Originally published at: http://www.sitepoint.com/var_dump-introducing-symfony-vardumper/
Recently, Symfony went from Zend-like bloat and rigidity to extreme decoupling and modularity. With the new Developer Experience initiative, Symfony has done a Laravel-style 180° and dove right into making its components more end-user friendly, its docs more complete, and its AppBundles unbundled, simplifying entry and further development almost exponentially. Considering user friendliness, it’s a long way from “best pals friendly” but it’s definitely no longer hostile. One factor that contributes to this factor a lot is their continuous pushing out of new components that are incredibly useful outside of Symfony’s context. One such component is the new VarDumper.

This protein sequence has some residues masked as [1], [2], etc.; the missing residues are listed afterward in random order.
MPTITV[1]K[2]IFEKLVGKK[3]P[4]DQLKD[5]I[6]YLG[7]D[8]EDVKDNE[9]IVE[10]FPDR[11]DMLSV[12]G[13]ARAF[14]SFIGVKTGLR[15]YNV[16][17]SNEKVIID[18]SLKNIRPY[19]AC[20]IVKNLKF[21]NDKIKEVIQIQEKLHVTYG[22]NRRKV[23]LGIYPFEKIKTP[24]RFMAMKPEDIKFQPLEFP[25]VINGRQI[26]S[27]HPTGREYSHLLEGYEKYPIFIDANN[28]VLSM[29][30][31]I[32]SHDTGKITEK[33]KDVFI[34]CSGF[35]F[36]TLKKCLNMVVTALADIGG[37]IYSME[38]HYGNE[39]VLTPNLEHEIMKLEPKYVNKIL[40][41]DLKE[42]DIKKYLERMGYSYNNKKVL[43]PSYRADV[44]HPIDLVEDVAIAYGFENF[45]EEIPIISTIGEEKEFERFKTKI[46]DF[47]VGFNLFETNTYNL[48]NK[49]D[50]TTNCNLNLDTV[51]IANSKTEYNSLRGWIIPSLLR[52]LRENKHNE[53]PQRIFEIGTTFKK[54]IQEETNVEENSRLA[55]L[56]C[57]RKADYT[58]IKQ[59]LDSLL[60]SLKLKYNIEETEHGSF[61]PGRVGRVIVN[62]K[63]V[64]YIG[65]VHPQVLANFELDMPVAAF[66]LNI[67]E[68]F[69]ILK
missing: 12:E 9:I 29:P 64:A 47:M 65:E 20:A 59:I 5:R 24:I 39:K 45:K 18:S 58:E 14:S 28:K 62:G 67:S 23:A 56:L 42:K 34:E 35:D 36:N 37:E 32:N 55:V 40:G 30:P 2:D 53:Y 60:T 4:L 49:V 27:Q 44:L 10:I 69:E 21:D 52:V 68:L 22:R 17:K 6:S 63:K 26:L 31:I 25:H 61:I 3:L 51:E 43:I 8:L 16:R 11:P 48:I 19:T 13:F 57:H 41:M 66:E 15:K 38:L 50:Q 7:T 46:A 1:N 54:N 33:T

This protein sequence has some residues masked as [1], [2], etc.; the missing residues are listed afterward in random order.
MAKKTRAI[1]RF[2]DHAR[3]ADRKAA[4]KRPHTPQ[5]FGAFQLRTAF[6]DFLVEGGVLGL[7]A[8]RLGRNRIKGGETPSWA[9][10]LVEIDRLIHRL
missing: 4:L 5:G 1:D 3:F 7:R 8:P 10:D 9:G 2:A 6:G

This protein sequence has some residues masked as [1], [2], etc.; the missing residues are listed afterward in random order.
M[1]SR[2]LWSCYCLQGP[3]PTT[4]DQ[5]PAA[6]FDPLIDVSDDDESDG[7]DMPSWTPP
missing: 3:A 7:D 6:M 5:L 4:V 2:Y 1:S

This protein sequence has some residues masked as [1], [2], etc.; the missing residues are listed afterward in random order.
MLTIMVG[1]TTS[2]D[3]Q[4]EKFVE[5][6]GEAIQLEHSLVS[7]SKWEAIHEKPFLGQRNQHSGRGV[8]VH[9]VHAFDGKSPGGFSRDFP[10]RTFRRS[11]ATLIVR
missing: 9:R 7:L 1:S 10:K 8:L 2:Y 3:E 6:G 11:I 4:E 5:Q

You’re developing a feature. You either don’t feel like writing tests, or what you’re developing needs some variable testing in the middle of a function – something you can’t quite cover with a test. Inevitably, you resort to something like
die(var_dump($var));. Even if you’ve abstracted it into a shorthand method like
vddd($var), it’s still clumsy and unreadable, and tends to leave debugging snippets around your code, either as comments or, even worse, as code that can actually be triggered.
There’s little choice in the matter – sometimes we simply need our
vddds. And sure, if you’re an Xdebug user, you’re probably used to a slightly better looking output than the raw PHP prints. Still, few good solutions existed that beautified this output for us enough to make it worth installing a dev dependency. Until VarDumper.